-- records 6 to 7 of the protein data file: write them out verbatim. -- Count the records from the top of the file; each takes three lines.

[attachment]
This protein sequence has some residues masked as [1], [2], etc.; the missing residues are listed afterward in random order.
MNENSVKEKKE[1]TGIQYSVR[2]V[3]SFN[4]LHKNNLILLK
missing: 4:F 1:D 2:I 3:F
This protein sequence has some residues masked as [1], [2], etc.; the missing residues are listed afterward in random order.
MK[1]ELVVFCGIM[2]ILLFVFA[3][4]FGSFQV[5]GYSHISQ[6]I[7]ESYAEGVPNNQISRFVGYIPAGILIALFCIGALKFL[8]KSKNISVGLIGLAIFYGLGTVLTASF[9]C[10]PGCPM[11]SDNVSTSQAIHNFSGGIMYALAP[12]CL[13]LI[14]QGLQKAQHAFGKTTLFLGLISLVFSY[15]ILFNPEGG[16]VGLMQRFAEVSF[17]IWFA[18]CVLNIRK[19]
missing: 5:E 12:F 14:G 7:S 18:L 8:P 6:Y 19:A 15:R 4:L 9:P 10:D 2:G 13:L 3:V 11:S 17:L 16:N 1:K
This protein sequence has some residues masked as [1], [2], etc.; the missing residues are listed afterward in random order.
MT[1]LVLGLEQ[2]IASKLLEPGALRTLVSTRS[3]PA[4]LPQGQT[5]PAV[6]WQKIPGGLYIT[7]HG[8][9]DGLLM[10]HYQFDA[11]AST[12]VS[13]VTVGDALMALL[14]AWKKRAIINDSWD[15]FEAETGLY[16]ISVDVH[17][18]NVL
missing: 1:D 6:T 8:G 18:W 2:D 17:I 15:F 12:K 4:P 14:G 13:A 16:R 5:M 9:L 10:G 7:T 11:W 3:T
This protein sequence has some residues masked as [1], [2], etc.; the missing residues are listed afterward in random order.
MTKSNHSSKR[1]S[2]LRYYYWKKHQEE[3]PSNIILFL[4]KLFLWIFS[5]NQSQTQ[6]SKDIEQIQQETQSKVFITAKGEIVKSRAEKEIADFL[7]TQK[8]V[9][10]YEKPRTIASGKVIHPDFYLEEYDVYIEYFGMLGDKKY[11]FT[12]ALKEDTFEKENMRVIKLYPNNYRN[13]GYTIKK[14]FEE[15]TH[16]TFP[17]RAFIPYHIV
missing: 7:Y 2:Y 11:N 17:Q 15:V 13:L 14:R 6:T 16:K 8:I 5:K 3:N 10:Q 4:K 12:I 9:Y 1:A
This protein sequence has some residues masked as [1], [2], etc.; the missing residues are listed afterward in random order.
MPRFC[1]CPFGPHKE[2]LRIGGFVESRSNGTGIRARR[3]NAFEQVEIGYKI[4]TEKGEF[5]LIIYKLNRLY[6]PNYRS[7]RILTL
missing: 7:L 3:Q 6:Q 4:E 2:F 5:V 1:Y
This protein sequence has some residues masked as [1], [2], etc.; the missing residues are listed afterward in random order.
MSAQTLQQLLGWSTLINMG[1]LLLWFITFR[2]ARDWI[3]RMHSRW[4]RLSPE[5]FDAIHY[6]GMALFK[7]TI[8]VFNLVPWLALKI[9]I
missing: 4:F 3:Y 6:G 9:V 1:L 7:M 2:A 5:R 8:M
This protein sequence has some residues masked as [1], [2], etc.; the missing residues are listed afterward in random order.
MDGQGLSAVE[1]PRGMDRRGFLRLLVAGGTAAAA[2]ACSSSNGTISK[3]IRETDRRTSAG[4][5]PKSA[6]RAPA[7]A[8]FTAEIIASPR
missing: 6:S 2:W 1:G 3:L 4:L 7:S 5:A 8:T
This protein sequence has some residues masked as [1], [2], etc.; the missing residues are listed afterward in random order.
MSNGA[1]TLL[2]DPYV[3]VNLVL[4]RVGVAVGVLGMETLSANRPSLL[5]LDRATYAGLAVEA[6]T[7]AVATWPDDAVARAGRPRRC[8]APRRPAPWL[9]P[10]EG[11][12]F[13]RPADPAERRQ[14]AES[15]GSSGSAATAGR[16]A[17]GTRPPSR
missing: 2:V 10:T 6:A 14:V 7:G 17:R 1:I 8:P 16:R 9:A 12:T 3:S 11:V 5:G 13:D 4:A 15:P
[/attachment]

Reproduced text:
This protein sequence has some residues masked as [1], [2], etc.; the missing residues are listed afterward in random order.
MSAQTLQQLLGWSTLINMG[1]LLLWFITFR[2]ARDWI[3]RMHSRW[4]RLSPE[5]FDAIHY[6]GMALFK[7]TI[8]VFNLVPWLALKI[9]I
missing: 4:F 3:Y 6:G 9:V 1:L 7:M 2:A 5:R 8:M
This protein sequence has some residues masked as [1], [2], etc.; the missing residues are listed afterward in random order.
MDGQGLSAVE[1]PRGMDRRGFLRLLVAGGTAAAA[2]ACSSSNGTISK[3]IRETDRRTSAG[4][5]PKSA[6]RAPA[7]A[8]FTAEIIASPR
missing: 6:S 2:W 1:G 3:L 4:L 7:S 5:A 8:T